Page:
A year after a state bill to curb suspensions of young students died in the legislature, advocates have decided not to bring forward a new version, citing difficulty finding enough common ground with opponents.

The decision represents a setback for a coalition of Colorado advocates who had initially hoped the state would be a frontrunner on early childhood discipline reform but now face uncertainty about the feasibility of state-level policy change.

“We’re really disappointed,” said Corrine Rivera-Fowler, policy director at the Denver-based advocacy organization Padres & Jóvenes Unidos, a member of the coalition. “We are seeing a lot of partisan politics at the legislature and actually saw less support … to even introduce a bill.”

Last year, late-breaking resistance from a group representing rural school districts — the Colorado Rural Schools Alliance — sidelined the early childhood discipline bill.

Michelle Murphy, the alliance’s executive director, said her group had productive conversations with the coalition this year and made some progress.

But negotiations between the advocacy coalition and rural district representatives didn’t resolve all their disagreements, said Bill Jaeger, vice president for early childhood initiatives at the Colorado Children’s Campaign, a member of the coalition.

Most but not all concerns this year came from the alliance. Among several that were discussed were whether to add language about drug offenses or alter the three-day suspension limit.

Early this week, the coalition’s steering committee decided not to pursue a bill during the current legislative session and “to spend more time working on the policy concepts … with an eye toward next year,” Jaeger said.

Both Murphy and Jaeger say their respective groups are leaving the door open for future talks.

Last year’s early childhood discipline bill would have limited out-of-school suspensions and expulsions for students in kindergarten through second grade, as well as preschoolers in state-funded programs. Suspensions would have been permitted only if a child endangered others at school or posed a serious safety threat, or if school staff exhausted all other options. In general, suspensions would have been limited to three days.

Supporters of such policies, which are gaining traction in other states and some large school districts in Colorado and beyond, say sending kids home from school for acting out doesn’t change their behavior. It also harms students educationally and disproportionately affects boys and children of color, supporters say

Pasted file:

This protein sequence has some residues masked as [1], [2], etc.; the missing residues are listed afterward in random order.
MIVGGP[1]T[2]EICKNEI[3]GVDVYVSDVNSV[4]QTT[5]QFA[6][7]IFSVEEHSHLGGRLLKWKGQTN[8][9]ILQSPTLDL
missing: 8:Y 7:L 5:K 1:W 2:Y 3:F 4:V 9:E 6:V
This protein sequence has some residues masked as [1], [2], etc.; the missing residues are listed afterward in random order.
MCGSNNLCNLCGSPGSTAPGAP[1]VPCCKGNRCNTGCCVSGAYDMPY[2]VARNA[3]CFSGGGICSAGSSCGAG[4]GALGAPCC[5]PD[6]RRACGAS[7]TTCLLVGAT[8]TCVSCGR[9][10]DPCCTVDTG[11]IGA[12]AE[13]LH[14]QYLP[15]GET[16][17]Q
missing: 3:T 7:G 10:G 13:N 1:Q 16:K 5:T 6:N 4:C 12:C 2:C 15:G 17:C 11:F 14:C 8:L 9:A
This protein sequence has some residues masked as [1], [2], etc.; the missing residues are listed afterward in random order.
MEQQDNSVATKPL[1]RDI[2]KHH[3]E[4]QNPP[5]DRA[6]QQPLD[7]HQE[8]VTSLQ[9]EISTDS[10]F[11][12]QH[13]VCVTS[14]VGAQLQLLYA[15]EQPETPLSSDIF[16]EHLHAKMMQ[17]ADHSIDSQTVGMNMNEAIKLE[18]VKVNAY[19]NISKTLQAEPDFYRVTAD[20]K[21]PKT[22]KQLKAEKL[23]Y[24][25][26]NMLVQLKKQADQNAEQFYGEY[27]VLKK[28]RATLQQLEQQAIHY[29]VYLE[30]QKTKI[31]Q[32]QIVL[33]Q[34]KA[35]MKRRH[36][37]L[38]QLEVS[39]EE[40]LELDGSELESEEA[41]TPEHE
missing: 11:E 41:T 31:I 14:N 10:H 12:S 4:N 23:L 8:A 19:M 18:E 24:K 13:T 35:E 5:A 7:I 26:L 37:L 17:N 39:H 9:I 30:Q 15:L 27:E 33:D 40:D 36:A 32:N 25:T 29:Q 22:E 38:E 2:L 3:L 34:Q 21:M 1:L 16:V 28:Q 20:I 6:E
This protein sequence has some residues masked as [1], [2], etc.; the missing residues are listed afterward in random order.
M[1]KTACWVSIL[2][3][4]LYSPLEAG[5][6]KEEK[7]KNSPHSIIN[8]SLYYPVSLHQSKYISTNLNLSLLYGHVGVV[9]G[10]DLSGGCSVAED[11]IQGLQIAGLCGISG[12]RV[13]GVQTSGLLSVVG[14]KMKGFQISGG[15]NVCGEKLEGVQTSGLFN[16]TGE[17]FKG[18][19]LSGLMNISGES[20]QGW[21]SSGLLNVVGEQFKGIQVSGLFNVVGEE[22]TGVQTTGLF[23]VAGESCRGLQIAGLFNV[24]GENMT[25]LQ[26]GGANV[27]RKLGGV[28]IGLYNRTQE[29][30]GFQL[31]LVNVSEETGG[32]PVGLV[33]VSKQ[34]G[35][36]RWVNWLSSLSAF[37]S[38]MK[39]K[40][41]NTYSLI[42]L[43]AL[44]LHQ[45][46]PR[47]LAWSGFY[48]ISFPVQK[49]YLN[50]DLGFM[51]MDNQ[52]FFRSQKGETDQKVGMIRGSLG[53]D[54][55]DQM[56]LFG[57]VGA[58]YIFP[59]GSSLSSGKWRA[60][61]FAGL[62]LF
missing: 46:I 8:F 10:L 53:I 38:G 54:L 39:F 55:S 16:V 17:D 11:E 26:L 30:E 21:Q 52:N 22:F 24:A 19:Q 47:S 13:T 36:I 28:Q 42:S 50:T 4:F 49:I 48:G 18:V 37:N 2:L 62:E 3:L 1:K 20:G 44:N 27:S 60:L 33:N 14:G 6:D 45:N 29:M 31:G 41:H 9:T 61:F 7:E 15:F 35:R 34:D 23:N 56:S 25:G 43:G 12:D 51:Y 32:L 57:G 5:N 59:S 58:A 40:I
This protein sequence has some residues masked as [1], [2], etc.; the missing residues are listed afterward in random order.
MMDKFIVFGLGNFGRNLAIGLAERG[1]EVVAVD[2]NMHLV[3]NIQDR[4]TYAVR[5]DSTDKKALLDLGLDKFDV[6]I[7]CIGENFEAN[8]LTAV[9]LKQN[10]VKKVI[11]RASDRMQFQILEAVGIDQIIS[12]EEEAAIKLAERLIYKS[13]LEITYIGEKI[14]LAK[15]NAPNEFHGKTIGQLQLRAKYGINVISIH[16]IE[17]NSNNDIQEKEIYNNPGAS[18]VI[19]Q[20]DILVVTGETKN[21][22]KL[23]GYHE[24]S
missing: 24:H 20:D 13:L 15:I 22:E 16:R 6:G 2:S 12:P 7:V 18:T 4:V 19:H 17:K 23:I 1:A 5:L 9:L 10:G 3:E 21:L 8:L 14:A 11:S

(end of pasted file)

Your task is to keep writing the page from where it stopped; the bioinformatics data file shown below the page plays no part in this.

But some of Colorado’s rural school leaders feared the bill would take away one of their few tools for addressing behavior problems in the classroom. They also said they need more help with students’ mental health needs.

“Suspensions and expulsions are certainly a last resort,” said Murphy, “but due to lack of mental health resources and other supports for these kids, sometimes we just have no options.”

A Chalkbeat analysis of three years of data provided by the Colorado Department of Education shows that young students are suspended in all types of districts, and while dozens of rural districts suspend no young students at all, others post the highest suspension rates in the state.

Across Colorado, the use of suspensions for kindergarten through second grade students is growing slightly and young boys, especially black boys but also Hispanic boys, receive a disproportionate number of them.

Research shows that implicit racial and gender biases play a role in which children teachers watch for possible misbehavior and how they react to such behavior.

Rosemarie Allen, president and CEO of the Institute for Racial Equity and Excellence, said it’s not that educators intend to target certain children. But she said much of the state’s mostly white female teacher workforce lacks training on serving students who come from different backgrounds.

“Until we can really embrace that our black boys in our schools are victims of implicit bias and teaching strategies that are not aligned with their cultural ways of being, we’re going to continue having these problems,” she said.

Even as the push for a state law on early childhood discipline has foundered, several large Colorado districts have taken their own steps to address the issue. Last summer, the Denver school district passed a policy to limit suspensions of preschool through third grade students. District leaders in Jeffco and Aurora have also recently launched teacher training and other efforts to reduce out-of-school suspensions as well as discipline disparities associated with gender and race or ethnicity.

While advocates still hope to see state legislation in the future, they take some consolation in the growing number of district-level initiatives.

“We see a lot of policy momentum from the local level pushing up,” said Rivera-Fowler, of Padres. “When we see districts doing it on their own, it certainly builds the movement.”